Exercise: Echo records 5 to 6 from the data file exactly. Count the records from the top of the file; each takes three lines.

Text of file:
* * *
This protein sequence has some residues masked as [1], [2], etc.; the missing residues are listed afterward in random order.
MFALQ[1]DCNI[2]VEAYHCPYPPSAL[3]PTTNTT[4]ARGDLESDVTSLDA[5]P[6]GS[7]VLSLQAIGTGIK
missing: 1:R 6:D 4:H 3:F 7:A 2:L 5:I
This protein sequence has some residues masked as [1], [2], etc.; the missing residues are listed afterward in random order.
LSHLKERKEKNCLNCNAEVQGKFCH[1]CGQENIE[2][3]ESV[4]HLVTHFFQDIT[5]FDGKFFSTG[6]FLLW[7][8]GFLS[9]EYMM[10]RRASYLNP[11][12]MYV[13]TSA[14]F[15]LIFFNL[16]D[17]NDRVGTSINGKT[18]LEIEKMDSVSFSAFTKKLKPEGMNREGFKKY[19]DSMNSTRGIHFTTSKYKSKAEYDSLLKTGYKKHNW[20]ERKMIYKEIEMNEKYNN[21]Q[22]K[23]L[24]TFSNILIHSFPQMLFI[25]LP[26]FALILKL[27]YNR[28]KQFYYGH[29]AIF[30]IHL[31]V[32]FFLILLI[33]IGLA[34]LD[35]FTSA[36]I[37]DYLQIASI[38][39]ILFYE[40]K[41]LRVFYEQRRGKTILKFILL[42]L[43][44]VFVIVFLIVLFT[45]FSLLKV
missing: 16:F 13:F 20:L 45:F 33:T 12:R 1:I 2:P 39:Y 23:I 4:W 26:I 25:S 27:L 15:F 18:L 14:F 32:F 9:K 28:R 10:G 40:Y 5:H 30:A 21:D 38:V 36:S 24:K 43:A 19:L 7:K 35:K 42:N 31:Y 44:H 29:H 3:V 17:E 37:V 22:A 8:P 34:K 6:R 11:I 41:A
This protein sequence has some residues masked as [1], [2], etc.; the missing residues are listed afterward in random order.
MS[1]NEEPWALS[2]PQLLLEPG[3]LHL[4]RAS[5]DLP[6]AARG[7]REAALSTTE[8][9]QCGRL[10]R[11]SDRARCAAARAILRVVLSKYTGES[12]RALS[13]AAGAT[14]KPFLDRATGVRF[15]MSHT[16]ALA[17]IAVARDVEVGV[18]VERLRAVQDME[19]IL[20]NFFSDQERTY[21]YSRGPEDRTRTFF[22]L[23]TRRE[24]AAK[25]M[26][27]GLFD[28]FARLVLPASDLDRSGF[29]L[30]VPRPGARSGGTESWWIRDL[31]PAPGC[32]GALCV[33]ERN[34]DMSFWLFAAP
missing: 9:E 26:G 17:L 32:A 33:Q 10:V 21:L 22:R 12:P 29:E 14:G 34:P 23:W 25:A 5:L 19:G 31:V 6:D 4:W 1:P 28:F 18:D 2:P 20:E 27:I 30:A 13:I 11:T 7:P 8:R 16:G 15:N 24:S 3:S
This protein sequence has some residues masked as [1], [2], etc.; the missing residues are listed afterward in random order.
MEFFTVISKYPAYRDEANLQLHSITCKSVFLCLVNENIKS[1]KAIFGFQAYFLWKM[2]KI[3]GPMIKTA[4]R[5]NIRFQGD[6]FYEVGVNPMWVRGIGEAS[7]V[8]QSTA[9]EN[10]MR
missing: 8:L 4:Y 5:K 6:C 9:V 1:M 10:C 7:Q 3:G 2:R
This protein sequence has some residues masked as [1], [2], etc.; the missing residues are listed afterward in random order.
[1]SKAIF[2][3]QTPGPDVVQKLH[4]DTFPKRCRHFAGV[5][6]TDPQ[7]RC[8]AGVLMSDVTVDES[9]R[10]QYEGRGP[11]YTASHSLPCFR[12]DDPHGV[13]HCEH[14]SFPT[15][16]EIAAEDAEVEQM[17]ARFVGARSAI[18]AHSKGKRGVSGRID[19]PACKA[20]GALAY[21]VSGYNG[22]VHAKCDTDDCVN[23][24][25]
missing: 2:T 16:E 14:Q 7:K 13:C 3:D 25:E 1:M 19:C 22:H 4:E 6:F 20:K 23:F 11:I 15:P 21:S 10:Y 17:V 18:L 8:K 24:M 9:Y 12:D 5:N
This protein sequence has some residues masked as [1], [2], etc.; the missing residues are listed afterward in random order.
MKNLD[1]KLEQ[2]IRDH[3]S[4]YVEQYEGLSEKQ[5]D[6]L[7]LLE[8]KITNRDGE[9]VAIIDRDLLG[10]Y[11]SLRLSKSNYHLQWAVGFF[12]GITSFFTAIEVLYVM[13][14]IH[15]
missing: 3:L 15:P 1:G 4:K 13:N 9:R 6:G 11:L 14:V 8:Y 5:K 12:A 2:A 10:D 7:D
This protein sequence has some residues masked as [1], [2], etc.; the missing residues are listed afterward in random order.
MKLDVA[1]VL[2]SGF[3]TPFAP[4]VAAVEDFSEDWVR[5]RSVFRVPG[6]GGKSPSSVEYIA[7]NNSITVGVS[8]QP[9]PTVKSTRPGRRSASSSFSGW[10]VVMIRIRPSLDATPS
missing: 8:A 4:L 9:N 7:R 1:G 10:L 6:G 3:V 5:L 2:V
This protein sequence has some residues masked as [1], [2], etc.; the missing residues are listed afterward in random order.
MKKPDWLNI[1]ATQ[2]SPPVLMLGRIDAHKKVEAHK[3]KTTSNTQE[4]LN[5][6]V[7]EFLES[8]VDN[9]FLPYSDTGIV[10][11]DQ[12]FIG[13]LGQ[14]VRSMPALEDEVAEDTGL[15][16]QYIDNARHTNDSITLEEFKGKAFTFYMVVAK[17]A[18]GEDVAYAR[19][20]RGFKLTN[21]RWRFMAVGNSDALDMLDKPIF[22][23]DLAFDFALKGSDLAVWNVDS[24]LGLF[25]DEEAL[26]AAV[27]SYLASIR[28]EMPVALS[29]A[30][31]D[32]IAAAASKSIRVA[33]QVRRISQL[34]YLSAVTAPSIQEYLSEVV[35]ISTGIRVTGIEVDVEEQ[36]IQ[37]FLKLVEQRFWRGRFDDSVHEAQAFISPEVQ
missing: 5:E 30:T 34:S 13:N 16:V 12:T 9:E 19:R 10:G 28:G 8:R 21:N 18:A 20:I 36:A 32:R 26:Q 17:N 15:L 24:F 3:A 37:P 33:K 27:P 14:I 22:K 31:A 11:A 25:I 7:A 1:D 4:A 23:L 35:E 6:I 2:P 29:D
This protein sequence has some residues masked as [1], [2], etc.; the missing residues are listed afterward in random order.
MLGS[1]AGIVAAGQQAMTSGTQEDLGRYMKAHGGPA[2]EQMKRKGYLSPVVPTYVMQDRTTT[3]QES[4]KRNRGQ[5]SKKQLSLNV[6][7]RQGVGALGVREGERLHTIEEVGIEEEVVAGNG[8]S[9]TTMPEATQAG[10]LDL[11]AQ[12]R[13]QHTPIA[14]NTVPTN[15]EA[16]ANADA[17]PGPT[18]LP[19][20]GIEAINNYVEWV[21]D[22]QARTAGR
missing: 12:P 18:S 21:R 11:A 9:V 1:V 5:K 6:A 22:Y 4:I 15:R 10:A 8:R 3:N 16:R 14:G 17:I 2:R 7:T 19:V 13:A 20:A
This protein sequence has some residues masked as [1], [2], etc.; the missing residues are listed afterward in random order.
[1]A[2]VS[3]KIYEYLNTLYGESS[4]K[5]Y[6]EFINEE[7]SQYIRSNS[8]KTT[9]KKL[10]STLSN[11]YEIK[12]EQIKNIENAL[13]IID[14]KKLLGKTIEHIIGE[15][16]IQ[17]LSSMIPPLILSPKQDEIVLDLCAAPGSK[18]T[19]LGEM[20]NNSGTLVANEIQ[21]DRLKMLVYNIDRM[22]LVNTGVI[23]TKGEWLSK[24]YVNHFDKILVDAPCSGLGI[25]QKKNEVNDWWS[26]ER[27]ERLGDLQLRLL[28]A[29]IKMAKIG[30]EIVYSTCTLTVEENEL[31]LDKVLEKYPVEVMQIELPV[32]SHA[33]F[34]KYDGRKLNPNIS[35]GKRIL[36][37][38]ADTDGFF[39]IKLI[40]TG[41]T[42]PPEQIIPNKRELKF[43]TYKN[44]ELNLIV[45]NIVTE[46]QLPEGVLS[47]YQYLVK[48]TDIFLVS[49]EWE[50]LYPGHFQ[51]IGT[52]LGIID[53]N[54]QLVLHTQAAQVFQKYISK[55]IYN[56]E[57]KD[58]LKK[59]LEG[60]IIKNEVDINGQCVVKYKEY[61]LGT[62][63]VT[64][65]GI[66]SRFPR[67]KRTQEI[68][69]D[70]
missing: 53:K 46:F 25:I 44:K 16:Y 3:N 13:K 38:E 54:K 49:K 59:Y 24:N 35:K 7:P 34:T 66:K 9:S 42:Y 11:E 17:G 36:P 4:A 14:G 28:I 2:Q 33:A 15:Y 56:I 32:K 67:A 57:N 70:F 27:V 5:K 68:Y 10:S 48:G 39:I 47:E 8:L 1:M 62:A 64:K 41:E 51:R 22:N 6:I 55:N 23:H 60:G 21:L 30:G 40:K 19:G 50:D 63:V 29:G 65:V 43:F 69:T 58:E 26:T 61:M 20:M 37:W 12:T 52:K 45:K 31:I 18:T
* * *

This protein sequence has some residues masked as [1], [2], etc.; the missing residues are listed afterward in random order.
[1]SKAIF[2][3]QTPGPDVVQKLH[4]DTFPKRCRHFAGV[5][6]TDPQ[7]RC[8]AGVLMSDVTVDES[9]R[10]QYEGRGP[11]YTASHSLPCFR[12]DDPHGV[13]HCEH[14]SFPT[15][16]EIAAEDAEVEQM[17]ARFVGARSAI[18]AHSKGKRGVSGRID[19]PACKA[20]GALAY[21]VSGYNG[22]VHAKCDTDDCVN[23][24][25]
missing: 2:T 16:E 14:Q 7:K 13:C 3:D 25:E 1:M 19:C 22:H 4:E 6:F 20:K 23:F 11:I 15:P 21:S 10:Y 17:V 18:L 8:K 24:M 9:Y 12:D 5:N
This protein sequence has some residues masked as [1], [2], etc.; the missing residues are listed afterward in random order.
MKNLD[1]KLEQ[2]IRDH[3]S[4]YVEQYEGLSEKQ[5]D[6]L[7]LLE[8]KITNRDGE[9]VAIIDRDLLG[10]Y[11]SLRLSKSNYHLQWAVGFF[12]GITSFFTAIEVLYVM[13][14]IH[15]
missing: 3:L 15:P 1:G 4:K 13:N 9:R 6:G 11:L 14:V 8:Y 5:K 12:A 2:A 10:D 7:D